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    IN RE SASSOWER, ___ U.S. ___ (1993)

    U.S. Supreme Court

    IN RE SASSOWER, ___ U.S. ___ (1993)

    IN RE SASSOWER, ___ U.S. ___ (1993)

    IN RE SASSOWER
    ON MOTIONS FOR LEAVE TO PROCEED IN FORMA PAUPERIS
    Nos. 92-8933, 92-8934, 92-9228, 93-5045, 93-5127, 93-5128 93-5129, 93-5252, 93-5358 and 93-5596
    Decided October 12, 1993

    PER CURIAM.

    Pro se petitioner George Sassower requests leave to proceed in forma pauperis under Rule 39 of this Court. We deny this request pursuant to Rule 39.8. Sassower is allowed until November 2, 1993, within which to pay the docketing fees required by Rule 38 and to submit his petitions in compliance with this Court's Rule 33. For the reasons explained below, we also direct the Clerk not to accept any further petitions for certiorari nor any petitions for extraordinary writs from Sassower in noncriminal matters unless he pays the docketing fee required by Rule 38 and submits his petition in compliance with Rule 33.

    Prior to this Term, Sassower had filed 11 petitions in this Court over the last three years. Although Sassower was granted in forma pauperis status to file these petitions, all were denied without recorded dissent. 1 During the last four months, Sassower has suddenly increased his filings. He currently has ten petitions pending before this Cour - all of them patently frivolous.

    Although we have not previously denied Sassower in forma pauperis status pursuant to Rule 39.8, we think it appropriate to enter an order pursuant to Martin v. District of Columbia Court of Appeals, 506 U.S. ___ (1992). In both In re Sindram, 498 U.S. 177 (1991) (per curiam) and In re McDonald, 489 U.S. 180 (1989) (per curiam), we entered orders similar to this one without having previously denied petitioners' motions to proceed in forma pauperis under Rule 39.8. For the important reasons discussed in Martin, Sindram, and McDonald, we feel compelled to enter the order today barring prospective filings from Sassower.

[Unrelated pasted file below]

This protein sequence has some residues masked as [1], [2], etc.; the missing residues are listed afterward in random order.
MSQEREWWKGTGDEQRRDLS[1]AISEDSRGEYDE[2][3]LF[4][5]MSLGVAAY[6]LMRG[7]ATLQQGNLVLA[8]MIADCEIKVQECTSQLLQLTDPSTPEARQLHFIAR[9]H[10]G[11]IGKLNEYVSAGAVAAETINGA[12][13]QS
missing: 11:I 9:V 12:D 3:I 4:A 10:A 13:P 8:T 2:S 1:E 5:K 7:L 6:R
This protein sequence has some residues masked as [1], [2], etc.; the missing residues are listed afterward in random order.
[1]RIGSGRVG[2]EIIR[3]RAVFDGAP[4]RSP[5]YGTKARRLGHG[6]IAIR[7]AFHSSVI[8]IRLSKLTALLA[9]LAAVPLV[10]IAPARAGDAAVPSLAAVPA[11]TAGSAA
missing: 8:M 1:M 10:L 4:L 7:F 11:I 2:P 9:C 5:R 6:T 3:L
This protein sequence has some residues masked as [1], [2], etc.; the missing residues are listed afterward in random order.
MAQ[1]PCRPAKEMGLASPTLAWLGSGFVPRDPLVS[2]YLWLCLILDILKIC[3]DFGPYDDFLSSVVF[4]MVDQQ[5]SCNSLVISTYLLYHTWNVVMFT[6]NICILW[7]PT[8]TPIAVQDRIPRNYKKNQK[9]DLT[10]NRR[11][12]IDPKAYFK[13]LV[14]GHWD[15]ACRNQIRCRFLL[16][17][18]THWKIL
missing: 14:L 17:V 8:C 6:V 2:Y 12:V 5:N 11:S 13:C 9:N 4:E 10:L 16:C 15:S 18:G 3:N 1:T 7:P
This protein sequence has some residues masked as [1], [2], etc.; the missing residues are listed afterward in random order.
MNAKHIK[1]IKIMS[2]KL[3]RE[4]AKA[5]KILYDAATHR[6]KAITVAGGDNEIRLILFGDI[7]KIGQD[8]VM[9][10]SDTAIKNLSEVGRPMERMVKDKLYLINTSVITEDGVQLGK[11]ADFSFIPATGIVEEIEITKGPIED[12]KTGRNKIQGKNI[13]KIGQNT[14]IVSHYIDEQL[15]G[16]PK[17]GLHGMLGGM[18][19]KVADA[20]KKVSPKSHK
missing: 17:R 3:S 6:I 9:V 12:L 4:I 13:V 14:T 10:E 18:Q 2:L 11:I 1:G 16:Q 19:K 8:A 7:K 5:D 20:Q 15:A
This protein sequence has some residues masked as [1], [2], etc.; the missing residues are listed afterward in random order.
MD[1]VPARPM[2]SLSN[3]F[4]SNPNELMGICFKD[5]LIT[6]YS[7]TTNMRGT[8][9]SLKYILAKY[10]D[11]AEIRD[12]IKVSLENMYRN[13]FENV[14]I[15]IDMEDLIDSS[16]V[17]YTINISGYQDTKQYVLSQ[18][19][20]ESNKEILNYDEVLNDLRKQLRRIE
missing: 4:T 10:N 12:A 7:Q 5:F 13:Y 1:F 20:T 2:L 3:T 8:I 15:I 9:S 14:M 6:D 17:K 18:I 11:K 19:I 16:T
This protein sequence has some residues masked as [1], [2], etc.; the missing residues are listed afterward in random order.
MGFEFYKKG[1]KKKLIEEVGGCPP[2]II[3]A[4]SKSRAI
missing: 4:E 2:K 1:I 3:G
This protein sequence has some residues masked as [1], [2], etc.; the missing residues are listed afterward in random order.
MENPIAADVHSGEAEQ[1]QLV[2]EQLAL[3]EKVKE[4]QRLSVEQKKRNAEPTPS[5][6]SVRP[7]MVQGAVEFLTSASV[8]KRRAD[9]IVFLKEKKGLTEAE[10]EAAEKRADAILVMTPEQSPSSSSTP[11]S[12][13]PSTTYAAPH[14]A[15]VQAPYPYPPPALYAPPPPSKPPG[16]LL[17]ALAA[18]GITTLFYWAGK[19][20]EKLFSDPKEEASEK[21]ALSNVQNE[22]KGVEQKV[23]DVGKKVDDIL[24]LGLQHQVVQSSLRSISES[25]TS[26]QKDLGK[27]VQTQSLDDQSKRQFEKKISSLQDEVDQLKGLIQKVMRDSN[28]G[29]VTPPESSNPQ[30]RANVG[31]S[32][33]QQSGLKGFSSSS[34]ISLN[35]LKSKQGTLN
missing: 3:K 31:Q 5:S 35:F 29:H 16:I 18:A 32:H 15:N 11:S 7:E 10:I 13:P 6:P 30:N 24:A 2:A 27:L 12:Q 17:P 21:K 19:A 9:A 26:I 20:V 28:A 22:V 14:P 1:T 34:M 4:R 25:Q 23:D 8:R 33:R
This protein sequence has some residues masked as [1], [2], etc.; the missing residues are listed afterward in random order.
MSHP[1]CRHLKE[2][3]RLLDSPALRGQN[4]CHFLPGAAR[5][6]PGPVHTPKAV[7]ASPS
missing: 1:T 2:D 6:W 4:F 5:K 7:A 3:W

Sassower's abuse of the writ of certiorari and of the extraordinary writs has been in noncriminal cases, and so we limit our sanction accordingly. The order therefore will not prevent Sassower from petitioning to challenge criminal sanctions which might be imposed on him. The order, however, will allow this Court to devote its limited resources to the claims of petitioners who have not abused our process.

    It is so ordered.

    JUSTICE THOMAS and JUSTICE GINSBURG took no part in the consideration or decision of the motion in No. 93-5252, Sassower v. Reno.

    Footnotes

    [ Footnote 1 ] See Sassower v. New York, 499 U.S. 966 (1991) (certiorari); In re Sassower, 499 U.S. 935 (1991) (mandamus/prohibition); In re Sassower, 499 U.S. 935 (1991) (mandamus/prohibition); Sassower v. Mahoney, 498 U.S. 1108 (1991); In re Sassower, 499 U.S. 904 (1991) (mandamus/prohibition); In re Sassower, 498 U.S. 1081 (1991) (habeas corpus); In re Sassower, 498 U.S. 1081 (1991) (mandamus/prohibition); Sassower v. Court of Appeals for D.C.Cir., 498 U.S. 1094 (1991) (certiorari); Sassower v. Brieant, 498 U.S. 1094 (1991) (certiorari); Sassower v. Thornburgh, 498 U.S. 1036 (1991) (certiorari); Sassower v. Dillon, 493 U.S. 979 (1989) (certiorari). Page I

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